Durnock was a tower extant in the 16th century but nothing of it now remains and its exact location is unclear.
On the historical main route from Gretna to Annan the village of Dornock stands on rising ground to the north of the Dornock Burn, which flows down through marshy land to the Solway Firth. There was an old harbour on the coast not far from the village and fisheries which were historically considered important. Close by the Battle of Dornock was fought between English invaders under William of Lochmaben, Sir Ralph Dacre and Sir Anthony Lucy and a much smaller Scottish force under Sir William Douglas, Lord of Liddesdale in March 1333.
The village’s church is built just to the north of the site of the pre-Reformation St. Marjory’s church, the patronage of which was held by the Earls of Douglas by the early 15th century. In 1411 Simon of Carruthers received the church’s patronage and a grant of the “lands of Middilby and Dronnok” from Archibald Douglas, Earl of Douglas.
James II granted to John Carruthers of Mouswald, possibly Simon’s nephew, “the lands of Mousfald, Loganetenement, Medilby, Dronnok, Ellirbek, Hatilland Hill, Cummertries, Hoddome, Tunnergath, Hallthis, Cumlungand, Hultvhate, Stanrase and Wamfray” in 1452.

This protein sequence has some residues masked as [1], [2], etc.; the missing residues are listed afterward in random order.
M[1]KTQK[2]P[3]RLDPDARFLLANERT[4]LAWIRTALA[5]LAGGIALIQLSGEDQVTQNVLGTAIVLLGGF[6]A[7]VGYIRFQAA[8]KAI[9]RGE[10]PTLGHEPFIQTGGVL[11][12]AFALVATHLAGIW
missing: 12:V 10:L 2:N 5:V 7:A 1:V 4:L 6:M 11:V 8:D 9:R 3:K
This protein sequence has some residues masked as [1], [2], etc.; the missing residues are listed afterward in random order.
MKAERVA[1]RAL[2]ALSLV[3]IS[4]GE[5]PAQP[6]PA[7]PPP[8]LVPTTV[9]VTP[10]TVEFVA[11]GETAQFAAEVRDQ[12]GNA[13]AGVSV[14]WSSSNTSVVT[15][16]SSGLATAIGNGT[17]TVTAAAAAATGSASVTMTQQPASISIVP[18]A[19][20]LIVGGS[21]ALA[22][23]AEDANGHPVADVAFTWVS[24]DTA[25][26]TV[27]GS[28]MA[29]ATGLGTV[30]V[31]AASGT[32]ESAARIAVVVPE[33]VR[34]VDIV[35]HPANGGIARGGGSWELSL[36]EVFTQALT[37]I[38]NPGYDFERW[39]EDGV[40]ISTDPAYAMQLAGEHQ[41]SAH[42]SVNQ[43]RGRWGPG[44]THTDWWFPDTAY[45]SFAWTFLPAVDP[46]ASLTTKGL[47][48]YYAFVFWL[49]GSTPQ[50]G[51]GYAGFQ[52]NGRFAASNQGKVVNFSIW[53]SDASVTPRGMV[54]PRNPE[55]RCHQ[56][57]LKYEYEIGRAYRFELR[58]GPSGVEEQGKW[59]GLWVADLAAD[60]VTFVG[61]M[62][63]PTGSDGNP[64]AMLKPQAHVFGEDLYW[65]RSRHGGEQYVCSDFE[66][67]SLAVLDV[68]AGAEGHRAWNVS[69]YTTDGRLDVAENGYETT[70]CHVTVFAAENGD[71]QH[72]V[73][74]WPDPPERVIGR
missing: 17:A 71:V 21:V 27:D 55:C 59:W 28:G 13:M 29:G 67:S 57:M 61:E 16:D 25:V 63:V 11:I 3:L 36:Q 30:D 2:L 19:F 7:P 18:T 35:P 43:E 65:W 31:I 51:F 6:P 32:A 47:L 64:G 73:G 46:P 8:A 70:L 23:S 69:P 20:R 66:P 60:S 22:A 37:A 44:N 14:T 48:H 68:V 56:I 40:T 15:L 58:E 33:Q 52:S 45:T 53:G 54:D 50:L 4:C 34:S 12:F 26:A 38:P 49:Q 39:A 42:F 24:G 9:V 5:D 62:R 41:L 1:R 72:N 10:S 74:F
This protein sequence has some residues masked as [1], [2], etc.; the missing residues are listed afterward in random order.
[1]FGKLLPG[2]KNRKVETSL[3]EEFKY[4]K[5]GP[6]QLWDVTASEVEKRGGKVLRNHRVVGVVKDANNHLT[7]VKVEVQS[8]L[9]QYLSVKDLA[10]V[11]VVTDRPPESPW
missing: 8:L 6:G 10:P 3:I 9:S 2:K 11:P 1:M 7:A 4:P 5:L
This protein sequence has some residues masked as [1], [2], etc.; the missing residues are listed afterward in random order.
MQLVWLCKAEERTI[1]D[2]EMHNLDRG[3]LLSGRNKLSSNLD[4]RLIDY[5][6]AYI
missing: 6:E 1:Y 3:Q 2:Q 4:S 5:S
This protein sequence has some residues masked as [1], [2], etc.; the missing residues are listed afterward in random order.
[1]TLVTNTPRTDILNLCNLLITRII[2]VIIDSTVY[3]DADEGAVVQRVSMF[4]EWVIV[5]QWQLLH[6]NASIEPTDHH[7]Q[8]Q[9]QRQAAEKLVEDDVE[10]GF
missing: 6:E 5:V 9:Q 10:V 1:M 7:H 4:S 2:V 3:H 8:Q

Following the Scottish defeat at the Battle of Flodden in 1513 English raiding parties entered the south of Scotland and laid waste to the countryside. Lord Dacre reported one such incursion in May 1514:
And upon the West Marchies of Scotland, I haif burnt and distroyed the townshipps of Annand, Dronok, Dronokwod, Tordoff, Fyshegewghe, Stokes, Estrige, Ryelande, Blawetwood, Foulsyke, Westhill, Berghe, Rigge, Stapilton, Wodhall, Raynpatrike, Woddishill, Overbrotts, Nethirbrotts, Elistrige, Caluertsholme, Beltemmount, Hole, Kirkpatrike, Hyrdhill, Mossesyde, Stakehughe, Bromeholme, Walghopp, Walghopdale, Baggraye, Murtholme, Langhane, Grymesley, and the Watter of Esk, fro Stabulgorton downe to Cannonby, beyng vi myle in lienth. Where as there was, in all tymes passed, ccccth pleughes, and above; whiche er now clerely waisted, and noo man duelling in any of them, at this daye; saue oonly in the Towrys of Annand, Stephill, and Walghopp.The History of Scotland, Volume II
John Pinkerton, London, 1797
In 1516 James V confirmed the “seven merk lands of Dronok” to Simon Carruthers and his wife, Katherine Carlile, and the lands subsequently passed through her to the Carlyles of Torthorwald. In 1529 Michael Carlile, the brother and heir of the late James, Lord Carlile, was granted a charter which included “the lands and mill of Durnock, with the advowson of the church of Durnock”.
The lands of Dronok seem to have later returned to the Carruthers family as they were owned by Simon Carruthers of Mouswald when he married Agnes, daughter of Cuthbert Murray of Cockpool, in 1538. Durnock was burned once again in 1543, by Thomas, Lord Wharton, the victor at the Battle of Solway Moss the previous year: